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Tatyana Grinenko Group

Mechanisms of somatic mutations in HSCs during hematological stresses

Portrait Tatyana Grinenko

Hematopoietic stem cells (HSCs) are a rare multipotent cell population that resides at the top of the hematopoietic tree. While most adult HSCs normally exist in a quiescent state, a fraction of them divides and support the production of all mature blood cell types through multiple intermediate progenitor stages. The delicate coordination between differentiation and proliferation of these cells ultimately regulates the maintenance of the entire hematopoietic system. Dysregulation of the differentiation process can lead to malignant transformation or insufficient haematopoiesis, therefore the understanding of HSCs fate decision regulations is crucially important. Previously, we have studded how cell cycle progression and HSCs fate decisions are connected. We revealed that in vivo, HSCs are able to differentiate into restricted progenitors before cell division; a decision they can take already in the G0/G1 phase of the cell cycle. Therefore, some unknown mechanisms, which are connected with cell cycle progression, regulate HSCs fate decisions.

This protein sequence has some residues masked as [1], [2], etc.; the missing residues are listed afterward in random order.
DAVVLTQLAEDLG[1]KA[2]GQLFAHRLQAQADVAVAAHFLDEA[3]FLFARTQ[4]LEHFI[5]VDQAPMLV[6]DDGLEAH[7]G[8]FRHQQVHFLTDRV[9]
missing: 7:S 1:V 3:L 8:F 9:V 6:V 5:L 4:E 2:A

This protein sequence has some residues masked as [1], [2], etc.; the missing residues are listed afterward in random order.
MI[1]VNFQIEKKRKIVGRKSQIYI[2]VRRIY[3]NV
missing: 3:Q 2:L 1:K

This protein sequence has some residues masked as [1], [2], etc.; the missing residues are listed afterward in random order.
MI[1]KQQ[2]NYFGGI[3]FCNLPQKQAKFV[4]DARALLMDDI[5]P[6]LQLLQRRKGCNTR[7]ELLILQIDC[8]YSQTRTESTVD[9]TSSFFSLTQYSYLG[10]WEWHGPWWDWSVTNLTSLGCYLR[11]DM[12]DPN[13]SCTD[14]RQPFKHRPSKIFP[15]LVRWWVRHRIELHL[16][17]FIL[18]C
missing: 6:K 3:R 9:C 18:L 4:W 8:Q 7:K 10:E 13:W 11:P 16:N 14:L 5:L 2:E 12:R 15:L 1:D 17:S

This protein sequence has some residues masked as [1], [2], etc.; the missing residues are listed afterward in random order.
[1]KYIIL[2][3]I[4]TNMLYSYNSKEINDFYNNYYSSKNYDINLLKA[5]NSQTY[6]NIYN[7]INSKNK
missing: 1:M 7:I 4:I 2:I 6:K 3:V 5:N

While most adult HSCs normally rarely divided cells, they rapidly enter the cell cycle and differentiate in response to infection or injury. We have found that HSCs start to proliferate in response to chronic high erythropoietin level and acute thrombocytopenia (model of autoimmune thrombocytopenic purpura). Maintenance and activation of HSCs are tightly regulated by both cell-intrinsic (transcription, epigenetics, and metabolism) and cell extrinsic mechanisms (fluid factors or cell-cell interaction provided by bone marrow microenvironment, so-called ‘niche’). We have shown that BM niche cells (megakaryocytes) regulate the activation of HSCs through direct cell-cell interaction. We could also show that hematopoietic stem and progenitors cells need to get two signals in order to be activated in response to specific hematopoietic stress.

Tatyana Grinenko Research: Figure